A level playing field for immigrants

Despite Japan’s looming demographic disaster — you know, the aging society and population drop due to low birthrates and record-long life spans — we still have no immigration policy. No wonder: The people charged with dealing with non-Japanese (NJ) — i.e. the Ministry of Justice’s Immigration Bureau and sundry business-sector organizations — just police NJ while leeching off their labor. Essentially, their goal is to protect Japan from the outside world: keep refugees out, relegate migrant workers to revolving-door contracted labor conditions, and leash NJ to one- to three-year visas. For NJ who do want to settle, the Justice Ministry’s petty and arbitrary rules can make permanent residency (PR) and naturalization procedures borderline masochistic.

This cannot continue, because Japan is at a competitive disadvantage in the global labor market. Any immigrant with ambitions to progress beyond Japan’s glass ceiling (that of either factory cog or perpetual corporate flunky) is going to stay away. Why bother learning Japanese when there are other societies that use, say, English, that moreover offer better lifetime opportunities? It’s time we lost our facile arrogance, and stopped assuming that the offer of a subordinate and tenuous life in a peaceful, rich and orderly society is attractive enough to make bright people stay. We also have to be welcoming and help migrants to settle.

As in any society, police are here to maintain law and order. The problem is that our National Police Agency (NPA) has an explicit policy mandate to see internationalization itself as a threat to public order. As discussed here previously, NPA policy rhetoric talks about protecting “citizens” (kokumin) from crimes caused by outsiders (even though statistics show that insiders, both in terms of numbers and percentages, commit a disproportionate amount of crime). This perpetual public “othering and criminalizing” of the alien must stop, because police trained to see Japan as a fortress to defend will only further alienate NJ.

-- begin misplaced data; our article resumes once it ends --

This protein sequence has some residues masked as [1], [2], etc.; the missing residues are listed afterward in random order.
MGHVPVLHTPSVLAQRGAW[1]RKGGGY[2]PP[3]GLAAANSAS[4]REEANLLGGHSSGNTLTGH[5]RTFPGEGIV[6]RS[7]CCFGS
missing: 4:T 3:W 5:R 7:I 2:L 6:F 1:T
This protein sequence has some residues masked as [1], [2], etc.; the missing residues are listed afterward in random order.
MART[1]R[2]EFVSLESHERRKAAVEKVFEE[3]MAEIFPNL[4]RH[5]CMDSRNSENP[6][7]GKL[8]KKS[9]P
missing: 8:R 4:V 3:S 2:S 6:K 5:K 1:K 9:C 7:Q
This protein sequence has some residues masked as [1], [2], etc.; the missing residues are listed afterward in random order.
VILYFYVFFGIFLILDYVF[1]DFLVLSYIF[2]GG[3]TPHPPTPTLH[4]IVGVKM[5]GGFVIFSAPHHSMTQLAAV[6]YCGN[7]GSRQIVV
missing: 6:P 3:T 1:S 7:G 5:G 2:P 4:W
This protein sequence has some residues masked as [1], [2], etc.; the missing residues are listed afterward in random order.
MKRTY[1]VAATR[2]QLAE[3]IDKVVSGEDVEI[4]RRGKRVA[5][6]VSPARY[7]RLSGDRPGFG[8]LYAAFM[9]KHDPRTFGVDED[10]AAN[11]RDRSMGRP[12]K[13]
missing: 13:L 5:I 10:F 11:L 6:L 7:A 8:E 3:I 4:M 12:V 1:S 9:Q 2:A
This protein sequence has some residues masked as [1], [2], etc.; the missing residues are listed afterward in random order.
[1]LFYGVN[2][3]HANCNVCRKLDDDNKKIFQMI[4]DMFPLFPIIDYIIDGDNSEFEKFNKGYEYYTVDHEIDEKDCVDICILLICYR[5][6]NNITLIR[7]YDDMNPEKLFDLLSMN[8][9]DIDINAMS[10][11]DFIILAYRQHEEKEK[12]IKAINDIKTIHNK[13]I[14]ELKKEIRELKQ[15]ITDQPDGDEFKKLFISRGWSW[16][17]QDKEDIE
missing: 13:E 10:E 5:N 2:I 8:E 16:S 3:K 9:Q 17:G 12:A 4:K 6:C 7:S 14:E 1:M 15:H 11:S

In other words, the 2000s saw the public image of NJ shift from “misunderstood outsider” to “social destabilizer”; government surveys even showed that an increasing majority of Japanese think NJ deserve fewer human rights!

Let’s change course. If Hatoyama is as serious as he says he is about putting legislation back in the hands of elected officials, it’s high time to countermand the elite bureaucratic xenophobes that pass for policymakers in Japan. Grant some concessions to noncitizens to make immigration to Japan more attractive.

Otherwise, potential immigrants will just go someplace else. Japan, which will soon drop to third place in the ranking of world economies, will be all the poorer for it.

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